By Martha Waggoner –
North Carolina civil rights leader will receive $625,000 over five years.
The Rev. William Barber, one of the newest recipients of the honor known as the genius grant, said that becoming a 2018 MacArthur fellow means he has more work ahead of him, not less.
So, appropriately, he was participating in—and getting arrested at—a “Fight for $15” protest outside McDonald’s headquarters in Chicago on Thursday, October 4, 2018, the day the John D. and Catherine T. MacArthur Foundation announced this year’s 25 MacArthur fellows.
Each recipient will receive $625,000 over five years to use as they please.
“They don’t share these grants so that you sit down,” Barber said in a telephone interview. “They hope and believe you will do more things.”
The foundation noted that Barber “is effective at building unusually inclusive fusion coalitions that are multiracial and interfaith, reach across gender, age, and class lines, and are dedicated to addressing poverty, inequality, and systemic racism.”
The 55-year-old Barber, minister of Greenleaf Christian Church in Goldsboro, first came to the public eye when he was elected president of the state chapter of the NAACP in 2005. He began the “Moral Monday” movement in North Carolina in 2013 and led frequent protests over issues such as voting rights, gerrymandering, LGBTQ rights and unions.
Barber is now co-chair of the Poor People’s Campaign, a revival of the movement begun by the Rev. Martin Luther King Jr. just before the assassination of the civil rights leader in April 1968.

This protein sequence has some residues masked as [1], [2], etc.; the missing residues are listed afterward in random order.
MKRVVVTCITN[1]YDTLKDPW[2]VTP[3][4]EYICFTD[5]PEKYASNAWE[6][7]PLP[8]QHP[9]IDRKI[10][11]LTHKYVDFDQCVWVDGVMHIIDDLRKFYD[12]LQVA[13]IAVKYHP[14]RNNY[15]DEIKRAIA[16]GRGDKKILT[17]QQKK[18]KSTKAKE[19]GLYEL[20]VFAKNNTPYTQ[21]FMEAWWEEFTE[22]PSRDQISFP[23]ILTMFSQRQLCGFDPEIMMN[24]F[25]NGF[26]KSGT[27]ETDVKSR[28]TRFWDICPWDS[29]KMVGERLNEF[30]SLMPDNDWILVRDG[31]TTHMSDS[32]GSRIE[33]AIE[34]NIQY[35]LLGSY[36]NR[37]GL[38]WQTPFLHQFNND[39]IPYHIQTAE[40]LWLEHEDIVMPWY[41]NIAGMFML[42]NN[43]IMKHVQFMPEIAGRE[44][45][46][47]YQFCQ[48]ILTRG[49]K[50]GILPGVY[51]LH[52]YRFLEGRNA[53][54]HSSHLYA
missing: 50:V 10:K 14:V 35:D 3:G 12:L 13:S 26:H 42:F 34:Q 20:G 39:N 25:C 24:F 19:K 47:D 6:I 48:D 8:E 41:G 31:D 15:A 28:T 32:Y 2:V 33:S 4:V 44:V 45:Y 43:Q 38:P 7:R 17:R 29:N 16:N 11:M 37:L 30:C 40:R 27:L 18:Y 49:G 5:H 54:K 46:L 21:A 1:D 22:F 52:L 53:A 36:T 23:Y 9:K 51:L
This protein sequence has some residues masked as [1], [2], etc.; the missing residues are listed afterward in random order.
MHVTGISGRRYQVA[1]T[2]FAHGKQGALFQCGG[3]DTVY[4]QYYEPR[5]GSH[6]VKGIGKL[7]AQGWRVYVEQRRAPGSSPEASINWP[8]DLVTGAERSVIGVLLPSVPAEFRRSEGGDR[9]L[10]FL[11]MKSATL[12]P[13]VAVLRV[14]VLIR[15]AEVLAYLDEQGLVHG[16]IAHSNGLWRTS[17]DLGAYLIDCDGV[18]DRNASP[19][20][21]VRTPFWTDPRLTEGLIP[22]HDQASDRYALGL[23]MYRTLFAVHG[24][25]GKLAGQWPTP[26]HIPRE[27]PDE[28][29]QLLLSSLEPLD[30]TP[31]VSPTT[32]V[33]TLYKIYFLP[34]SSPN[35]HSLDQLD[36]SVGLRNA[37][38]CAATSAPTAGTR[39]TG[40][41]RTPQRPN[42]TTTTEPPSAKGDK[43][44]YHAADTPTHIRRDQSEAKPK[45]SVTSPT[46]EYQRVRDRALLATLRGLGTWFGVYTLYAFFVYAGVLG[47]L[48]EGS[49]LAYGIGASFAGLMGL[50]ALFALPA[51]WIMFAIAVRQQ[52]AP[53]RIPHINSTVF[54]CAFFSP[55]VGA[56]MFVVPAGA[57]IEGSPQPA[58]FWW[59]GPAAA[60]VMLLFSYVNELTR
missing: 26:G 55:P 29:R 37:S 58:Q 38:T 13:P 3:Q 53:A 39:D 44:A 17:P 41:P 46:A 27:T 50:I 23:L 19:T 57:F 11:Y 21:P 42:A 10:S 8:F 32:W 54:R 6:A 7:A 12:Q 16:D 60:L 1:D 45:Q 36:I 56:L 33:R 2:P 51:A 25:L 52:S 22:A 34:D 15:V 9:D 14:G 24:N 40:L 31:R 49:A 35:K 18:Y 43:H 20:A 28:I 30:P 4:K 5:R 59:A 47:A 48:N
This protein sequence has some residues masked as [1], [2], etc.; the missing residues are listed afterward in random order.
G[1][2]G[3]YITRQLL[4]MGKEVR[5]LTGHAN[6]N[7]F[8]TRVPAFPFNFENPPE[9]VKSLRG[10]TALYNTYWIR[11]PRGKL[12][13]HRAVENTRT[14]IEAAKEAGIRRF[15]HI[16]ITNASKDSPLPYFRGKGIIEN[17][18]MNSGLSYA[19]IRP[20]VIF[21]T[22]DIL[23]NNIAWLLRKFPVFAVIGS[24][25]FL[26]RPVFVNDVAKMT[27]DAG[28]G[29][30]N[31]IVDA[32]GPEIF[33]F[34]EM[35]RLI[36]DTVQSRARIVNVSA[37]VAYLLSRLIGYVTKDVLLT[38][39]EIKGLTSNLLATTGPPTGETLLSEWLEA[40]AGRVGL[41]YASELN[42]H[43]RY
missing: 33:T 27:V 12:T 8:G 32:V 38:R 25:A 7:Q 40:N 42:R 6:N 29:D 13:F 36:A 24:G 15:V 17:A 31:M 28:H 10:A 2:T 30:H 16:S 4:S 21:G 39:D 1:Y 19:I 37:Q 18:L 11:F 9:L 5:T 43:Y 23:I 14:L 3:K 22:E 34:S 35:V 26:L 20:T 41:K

“The message of an award like this is to keep on, keep fighting, don’t despair, somebody sees you,” said Barber, who’s been arrested at least 15 times.
Barber hasn’t decided specifically how he will use the money, although he does have tentative plans. “One of the things I always wanted to is go places where people don’t have the resources to bring you and help empower communities,” he said.
Among those congratulating Barber was former Vice President Al Gore, who attended events with him in August in North Carolina. One of the platforms of the Poor People’s Campaign is ecological devastation, a prime interest of Gore, who shared the Nobel Peace Prize in 2007 for his campaign to protect the environment.
“Nobody is more deserving,” Gore tweeted.
Barber described his work as “a long struggle. It’s going to continue to be a struggle.”
Added Barber, “I do it because it’s not about what you have to suffer but how you help others who suffer, who don’t need you to do things for them but need you to stand alongside them.”